In Inferno 5, the celebrated canto of Paolo and Francesca, Dante describes the lustful sinners – “che sommettono la ragione al talento,” “who sacrificed reason to desire” – as buffeted like starlings in a storm:
E come li stornei ne portan l’ali
nel freddo tempo, a schiera larga e piena,
così quel fiato li spiriti mali.
As, in cold weather, the wings of the starlings
bear them up in wide, dense flocks,
so does that blast propel the wicked spirits.
Dante’s lines recall some of the most famous birds in Florence. As many visitors to the city know, each day around dusk flocks of starlings descend on the gardens of the majestic Basilica of Santa Maria Novella, not far from the not-so-majestic Fascist-era train station and its subterranean shopping malls.
Here’s my photo of the scene:
Notice that swirling line of black specks above Santa Maria Novella? Those are the starlings. The photograph is from 2009, but I remember these birds descending on the groves of Santa Maria Novella for as along as I’ve been visiting the site.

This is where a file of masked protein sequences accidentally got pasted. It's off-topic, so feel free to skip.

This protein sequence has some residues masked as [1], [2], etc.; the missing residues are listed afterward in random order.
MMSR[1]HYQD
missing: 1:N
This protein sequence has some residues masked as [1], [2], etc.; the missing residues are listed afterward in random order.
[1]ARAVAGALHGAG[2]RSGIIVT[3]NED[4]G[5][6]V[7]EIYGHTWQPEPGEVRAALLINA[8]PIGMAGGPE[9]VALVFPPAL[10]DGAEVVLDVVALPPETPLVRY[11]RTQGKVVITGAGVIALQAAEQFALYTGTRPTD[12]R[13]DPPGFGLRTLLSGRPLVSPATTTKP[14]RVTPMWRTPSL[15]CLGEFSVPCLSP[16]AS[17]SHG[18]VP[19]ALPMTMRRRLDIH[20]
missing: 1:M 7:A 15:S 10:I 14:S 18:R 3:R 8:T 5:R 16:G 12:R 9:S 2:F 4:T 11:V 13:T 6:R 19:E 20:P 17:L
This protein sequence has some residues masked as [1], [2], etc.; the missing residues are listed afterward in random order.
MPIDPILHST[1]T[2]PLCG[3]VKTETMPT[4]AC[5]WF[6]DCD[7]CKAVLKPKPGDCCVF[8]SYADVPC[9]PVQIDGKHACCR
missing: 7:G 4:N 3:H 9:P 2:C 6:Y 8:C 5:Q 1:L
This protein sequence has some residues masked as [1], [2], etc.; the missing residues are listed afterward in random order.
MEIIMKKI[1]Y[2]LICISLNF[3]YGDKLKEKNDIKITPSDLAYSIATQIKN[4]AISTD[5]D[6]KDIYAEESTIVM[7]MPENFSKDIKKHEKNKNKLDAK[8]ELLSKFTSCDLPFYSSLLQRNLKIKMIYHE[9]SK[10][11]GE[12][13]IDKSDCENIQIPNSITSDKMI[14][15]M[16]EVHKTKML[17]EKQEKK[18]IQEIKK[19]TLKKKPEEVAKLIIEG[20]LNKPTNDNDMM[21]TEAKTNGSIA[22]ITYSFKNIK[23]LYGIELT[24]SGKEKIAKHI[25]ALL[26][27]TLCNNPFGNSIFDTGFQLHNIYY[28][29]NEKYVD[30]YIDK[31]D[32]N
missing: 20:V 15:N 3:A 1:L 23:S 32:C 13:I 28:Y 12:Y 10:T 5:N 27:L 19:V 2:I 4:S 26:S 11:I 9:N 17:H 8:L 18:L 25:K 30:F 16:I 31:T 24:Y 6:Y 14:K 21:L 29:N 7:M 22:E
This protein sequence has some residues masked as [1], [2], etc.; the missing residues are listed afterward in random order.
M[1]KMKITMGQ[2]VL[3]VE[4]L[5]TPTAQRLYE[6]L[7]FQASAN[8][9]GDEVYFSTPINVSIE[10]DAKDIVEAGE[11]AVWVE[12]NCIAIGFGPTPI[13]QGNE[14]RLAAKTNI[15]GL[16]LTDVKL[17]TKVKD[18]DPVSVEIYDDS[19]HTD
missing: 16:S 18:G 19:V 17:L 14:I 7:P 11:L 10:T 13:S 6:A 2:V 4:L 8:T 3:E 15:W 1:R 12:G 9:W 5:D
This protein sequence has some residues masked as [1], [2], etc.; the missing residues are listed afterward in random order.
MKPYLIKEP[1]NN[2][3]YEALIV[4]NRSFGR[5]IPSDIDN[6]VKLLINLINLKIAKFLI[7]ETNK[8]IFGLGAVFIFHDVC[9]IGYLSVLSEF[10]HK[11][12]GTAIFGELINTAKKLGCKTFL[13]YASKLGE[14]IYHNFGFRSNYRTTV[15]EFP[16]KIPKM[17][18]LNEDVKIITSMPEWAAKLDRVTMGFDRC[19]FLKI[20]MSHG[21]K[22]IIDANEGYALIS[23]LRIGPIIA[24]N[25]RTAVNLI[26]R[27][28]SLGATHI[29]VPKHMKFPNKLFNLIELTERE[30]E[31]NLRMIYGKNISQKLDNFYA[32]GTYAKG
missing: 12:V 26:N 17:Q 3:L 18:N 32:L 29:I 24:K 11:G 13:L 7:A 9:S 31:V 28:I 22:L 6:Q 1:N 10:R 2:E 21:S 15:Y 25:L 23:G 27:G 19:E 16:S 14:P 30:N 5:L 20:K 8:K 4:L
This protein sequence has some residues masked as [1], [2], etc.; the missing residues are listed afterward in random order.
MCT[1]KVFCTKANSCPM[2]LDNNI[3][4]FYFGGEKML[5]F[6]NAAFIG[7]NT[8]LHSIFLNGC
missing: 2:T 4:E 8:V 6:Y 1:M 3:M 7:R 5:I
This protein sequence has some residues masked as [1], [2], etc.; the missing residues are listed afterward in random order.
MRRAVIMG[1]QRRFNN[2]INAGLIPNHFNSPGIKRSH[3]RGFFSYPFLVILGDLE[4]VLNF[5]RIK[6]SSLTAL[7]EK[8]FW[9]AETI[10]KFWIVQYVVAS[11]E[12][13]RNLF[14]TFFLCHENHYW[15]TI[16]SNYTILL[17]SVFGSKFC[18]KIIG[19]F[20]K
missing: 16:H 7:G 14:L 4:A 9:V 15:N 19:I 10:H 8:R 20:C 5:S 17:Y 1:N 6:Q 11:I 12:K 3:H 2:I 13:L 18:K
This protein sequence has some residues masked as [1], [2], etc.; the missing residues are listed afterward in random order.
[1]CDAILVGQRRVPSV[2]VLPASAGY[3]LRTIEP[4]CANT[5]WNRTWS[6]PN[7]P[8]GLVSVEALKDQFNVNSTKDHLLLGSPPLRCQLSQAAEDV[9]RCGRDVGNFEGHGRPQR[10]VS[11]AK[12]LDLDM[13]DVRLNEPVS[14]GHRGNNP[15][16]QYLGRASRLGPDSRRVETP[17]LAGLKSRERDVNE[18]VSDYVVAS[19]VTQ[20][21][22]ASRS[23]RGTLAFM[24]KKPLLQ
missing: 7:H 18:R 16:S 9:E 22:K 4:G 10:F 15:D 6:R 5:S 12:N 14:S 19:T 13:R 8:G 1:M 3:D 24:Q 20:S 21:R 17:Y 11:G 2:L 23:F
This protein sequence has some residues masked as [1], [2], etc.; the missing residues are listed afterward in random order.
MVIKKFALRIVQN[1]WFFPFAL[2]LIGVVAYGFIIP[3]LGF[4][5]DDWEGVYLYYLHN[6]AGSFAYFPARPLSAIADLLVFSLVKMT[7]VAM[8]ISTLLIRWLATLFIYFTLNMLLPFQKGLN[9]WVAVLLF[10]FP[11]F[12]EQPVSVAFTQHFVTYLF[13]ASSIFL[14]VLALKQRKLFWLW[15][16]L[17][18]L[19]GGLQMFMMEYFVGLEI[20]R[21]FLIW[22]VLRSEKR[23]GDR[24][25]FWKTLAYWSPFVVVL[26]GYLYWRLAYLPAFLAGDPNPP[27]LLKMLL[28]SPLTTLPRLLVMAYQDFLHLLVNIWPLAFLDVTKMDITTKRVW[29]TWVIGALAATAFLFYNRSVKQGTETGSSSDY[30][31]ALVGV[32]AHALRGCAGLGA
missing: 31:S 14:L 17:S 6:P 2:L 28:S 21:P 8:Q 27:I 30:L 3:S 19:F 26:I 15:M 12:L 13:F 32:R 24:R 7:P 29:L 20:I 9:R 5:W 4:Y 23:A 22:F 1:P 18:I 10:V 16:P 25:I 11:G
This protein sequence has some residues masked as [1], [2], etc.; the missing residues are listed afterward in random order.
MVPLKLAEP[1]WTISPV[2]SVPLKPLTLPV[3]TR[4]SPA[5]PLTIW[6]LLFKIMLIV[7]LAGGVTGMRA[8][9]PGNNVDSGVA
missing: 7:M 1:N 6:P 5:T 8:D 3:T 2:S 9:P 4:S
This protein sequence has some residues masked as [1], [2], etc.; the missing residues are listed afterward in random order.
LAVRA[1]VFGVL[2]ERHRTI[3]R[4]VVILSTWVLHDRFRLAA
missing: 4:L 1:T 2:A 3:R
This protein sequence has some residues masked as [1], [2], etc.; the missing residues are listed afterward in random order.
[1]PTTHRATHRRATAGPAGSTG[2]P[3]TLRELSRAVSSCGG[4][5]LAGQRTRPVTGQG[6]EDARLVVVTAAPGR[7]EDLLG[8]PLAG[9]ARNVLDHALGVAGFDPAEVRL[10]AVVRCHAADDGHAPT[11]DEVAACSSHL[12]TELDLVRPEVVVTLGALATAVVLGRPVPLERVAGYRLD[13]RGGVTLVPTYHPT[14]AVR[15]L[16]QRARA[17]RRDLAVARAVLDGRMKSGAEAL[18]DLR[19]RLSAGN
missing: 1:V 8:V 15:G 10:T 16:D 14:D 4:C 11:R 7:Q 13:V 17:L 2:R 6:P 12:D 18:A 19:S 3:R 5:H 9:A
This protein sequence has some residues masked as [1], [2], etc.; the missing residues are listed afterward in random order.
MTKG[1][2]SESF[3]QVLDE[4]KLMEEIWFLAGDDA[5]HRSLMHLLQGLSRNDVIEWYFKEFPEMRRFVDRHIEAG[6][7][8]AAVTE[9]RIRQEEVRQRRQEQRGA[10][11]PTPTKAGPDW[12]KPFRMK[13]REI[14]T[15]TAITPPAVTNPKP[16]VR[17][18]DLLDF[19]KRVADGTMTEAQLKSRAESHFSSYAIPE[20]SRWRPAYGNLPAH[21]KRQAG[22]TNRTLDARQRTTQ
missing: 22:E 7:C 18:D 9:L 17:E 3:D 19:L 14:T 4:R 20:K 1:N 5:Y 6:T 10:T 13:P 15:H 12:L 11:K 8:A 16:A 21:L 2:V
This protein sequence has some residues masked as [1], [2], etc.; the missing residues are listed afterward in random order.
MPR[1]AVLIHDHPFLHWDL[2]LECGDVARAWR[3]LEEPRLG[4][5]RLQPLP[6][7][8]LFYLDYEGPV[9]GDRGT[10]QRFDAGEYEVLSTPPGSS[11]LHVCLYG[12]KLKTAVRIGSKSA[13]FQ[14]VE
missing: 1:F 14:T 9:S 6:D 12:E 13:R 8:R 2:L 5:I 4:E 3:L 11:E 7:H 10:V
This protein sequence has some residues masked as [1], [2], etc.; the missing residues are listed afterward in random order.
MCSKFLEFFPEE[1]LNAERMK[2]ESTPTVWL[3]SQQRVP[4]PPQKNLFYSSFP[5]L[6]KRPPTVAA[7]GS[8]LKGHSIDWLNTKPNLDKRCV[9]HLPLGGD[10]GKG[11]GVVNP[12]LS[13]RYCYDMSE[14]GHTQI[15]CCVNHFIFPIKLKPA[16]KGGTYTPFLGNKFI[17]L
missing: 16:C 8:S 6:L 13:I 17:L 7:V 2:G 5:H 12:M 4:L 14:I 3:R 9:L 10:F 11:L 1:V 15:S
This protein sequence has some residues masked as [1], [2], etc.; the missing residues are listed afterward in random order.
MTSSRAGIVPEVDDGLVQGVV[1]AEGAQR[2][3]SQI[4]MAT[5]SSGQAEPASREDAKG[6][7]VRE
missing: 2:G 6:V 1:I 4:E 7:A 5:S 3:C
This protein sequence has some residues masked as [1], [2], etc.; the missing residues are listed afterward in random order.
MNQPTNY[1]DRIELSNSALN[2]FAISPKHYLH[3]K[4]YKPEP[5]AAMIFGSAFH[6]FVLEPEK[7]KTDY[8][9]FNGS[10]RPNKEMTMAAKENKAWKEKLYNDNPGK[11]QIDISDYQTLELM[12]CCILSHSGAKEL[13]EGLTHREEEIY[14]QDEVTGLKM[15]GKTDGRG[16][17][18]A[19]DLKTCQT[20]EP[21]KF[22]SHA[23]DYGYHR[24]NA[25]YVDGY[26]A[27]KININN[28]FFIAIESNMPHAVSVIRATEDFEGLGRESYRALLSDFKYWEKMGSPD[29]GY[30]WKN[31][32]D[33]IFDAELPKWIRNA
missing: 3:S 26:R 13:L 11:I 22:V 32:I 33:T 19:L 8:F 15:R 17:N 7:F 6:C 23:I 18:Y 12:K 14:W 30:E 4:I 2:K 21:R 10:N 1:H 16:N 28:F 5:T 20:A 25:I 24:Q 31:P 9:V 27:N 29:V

Dante is an unparalleled poet of local color: the salty bread of foreign tables in Paradiso 17 (as opposed to Florentine cuisine, which has made salt-free bread for centuries); the beautiful St. John’s Baptistery in Paradiso 25, where the poet was baptized; the Florence of his childhood also in canto 25, the “bell’ovile,” “fair sheepfold,” where he slept “come agnello,” “ as a lamb.”
Construction of Santa Maria Novella began in 1279, when Dante was 14. I have no way of knowing whether these starlings were hovering around Florence’s centro storico back then, but the passage from Inferno 5 reminds me of those other instances where Dante may be drawing on local touches for his imagery and insights. And I can never read about the “schiera larga e piena,” “the wide dense flocks” of those who died for too much love in Inferno 5, without picturing the starlings of Santa Maria Novella.
Learn more about these Florentine birds here.